Further to last week’s post, I’ve been thinking more about the motivating power of a compelling goal.
Energy is a very precious currency.
If you are running a race for which you have trained for a long time, and you find yourself exhausted near the finish line, you don’t want your coach offering you a seat, a hug and a glass of wine right then. You want them to remind you of your goal and your committed preparation, so you’ll keep running and finish strongly.
One of the most demotivating features of pandemic life has been a lack of things to look forward to (beyond vaccine appointments and lockdowns being lifted). Goals matter.
This past week I officially transitioned from being a student to being a Faculty member with Thought Leaders Business School. I am delighted to be the first Canadian to complete the program. Doing so was little more than an audacious dream when I flew to Melbourne in 2017 to check it out. The program has provided a sightline, a community, a process and an accountability structure than I’ve found enormously motivating. I’m pleased now to be acting as a mentor to others who want to travel a similar road.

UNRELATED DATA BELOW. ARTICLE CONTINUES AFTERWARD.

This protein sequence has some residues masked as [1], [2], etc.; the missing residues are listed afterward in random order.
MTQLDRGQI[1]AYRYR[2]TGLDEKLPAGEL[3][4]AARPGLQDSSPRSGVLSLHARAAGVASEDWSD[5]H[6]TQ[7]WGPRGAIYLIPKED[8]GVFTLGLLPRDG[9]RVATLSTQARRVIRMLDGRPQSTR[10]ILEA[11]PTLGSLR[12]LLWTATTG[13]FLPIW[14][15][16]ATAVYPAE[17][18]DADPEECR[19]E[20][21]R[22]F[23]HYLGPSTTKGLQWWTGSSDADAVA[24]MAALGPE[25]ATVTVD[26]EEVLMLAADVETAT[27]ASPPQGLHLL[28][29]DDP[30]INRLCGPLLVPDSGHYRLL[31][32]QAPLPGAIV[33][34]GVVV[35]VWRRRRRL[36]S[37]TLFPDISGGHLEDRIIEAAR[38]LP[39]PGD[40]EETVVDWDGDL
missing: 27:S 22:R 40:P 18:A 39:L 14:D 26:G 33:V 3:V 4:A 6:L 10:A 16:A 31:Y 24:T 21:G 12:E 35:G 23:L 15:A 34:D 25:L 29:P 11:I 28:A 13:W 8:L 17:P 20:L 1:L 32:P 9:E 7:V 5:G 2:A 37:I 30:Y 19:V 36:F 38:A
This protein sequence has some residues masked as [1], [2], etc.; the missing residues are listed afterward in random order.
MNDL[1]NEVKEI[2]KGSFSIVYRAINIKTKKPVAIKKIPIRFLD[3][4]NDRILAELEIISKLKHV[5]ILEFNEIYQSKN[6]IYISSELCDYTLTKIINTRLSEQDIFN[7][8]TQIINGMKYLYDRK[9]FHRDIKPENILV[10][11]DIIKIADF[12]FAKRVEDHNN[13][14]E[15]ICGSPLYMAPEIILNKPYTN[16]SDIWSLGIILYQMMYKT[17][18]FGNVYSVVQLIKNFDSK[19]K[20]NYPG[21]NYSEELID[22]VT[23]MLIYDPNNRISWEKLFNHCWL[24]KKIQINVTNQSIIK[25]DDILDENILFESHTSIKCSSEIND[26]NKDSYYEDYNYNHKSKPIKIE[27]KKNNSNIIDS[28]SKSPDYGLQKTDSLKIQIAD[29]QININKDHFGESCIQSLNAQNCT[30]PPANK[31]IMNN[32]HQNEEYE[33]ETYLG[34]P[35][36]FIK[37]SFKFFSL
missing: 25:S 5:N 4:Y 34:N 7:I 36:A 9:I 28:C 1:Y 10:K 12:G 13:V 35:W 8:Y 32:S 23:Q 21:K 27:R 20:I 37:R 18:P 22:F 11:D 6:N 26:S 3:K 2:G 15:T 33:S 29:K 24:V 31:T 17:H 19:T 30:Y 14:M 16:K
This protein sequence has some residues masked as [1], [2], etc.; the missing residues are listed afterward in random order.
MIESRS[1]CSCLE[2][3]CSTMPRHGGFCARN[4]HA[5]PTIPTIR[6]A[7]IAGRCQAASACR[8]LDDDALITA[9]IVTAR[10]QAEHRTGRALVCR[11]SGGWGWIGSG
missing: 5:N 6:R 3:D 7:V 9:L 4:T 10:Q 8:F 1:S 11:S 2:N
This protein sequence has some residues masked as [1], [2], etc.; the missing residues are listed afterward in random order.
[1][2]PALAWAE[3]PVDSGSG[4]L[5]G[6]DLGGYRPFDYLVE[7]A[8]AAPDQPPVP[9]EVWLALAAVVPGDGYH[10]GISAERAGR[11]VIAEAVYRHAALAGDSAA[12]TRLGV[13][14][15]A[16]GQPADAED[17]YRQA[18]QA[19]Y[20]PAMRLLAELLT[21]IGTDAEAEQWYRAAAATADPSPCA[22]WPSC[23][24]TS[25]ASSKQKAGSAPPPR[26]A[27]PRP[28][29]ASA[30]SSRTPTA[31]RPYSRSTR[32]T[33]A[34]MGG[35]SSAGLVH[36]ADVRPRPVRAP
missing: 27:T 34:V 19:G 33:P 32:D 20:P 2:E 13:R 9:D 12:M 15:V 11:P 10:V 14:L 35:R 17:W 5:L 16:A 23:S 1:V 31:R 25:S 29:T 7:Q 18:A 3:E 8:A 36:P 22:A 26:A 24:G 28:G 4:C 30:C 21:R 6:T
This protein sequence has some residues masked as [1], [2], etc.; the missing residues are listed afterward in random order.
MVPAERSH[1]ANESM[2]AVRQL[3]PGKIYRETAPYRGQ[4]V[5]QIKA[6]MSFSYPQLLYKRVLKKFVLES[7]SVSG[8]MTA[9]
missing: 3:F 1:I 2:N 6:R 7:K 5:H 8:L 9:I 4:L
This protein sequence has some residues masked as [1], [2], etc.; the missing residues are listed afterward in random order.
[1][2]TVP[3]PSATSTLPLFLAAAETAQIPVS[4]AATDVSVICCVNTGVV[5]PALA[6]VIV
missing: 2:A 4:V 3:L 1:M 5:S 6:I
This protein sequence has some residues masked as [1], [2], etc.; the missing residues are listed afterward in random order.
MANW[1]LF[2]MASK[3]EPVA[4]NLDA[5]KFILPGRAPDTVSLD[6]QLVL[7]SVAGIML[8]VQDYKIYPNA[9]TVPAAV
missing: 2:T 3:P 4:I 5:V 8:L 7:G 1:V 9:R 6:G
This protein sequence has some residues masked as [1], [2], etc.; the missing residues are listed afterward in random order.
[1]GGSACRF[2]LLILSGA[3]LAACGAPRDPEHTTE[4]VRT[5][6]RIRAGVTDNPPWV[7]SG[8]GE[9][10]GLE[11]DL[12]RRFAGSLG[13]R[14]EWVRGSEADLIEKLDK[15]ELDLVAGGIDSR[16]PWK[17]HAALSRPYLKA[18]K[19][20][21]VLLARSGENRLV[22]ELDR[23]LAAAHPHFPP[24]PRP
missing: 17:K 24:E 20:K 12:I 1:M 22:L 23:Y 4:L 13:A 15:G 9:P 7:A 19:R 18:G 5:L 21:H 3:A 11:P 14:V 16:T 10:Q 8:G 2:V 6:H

But I miss being in the game.
When I watch the finals of major sporting events, I often wonder how the winners feel when the afterglow fades. What keeps them motivated two or three weeks after the big win? I’d underestimated how much the goal of reaching Black Belt has fuelled me for the past 3.5 years. It was a powerful source of energy. When I finished, as my grandma used to say, “My get up ‘n’ go got up and left.” Like those athletes, it’s time for me to recalibrate and set my sights on a new horizon.
Your people are undoubtedly tired right now. They might think they need a rest. But maybe they need a compelling goal more?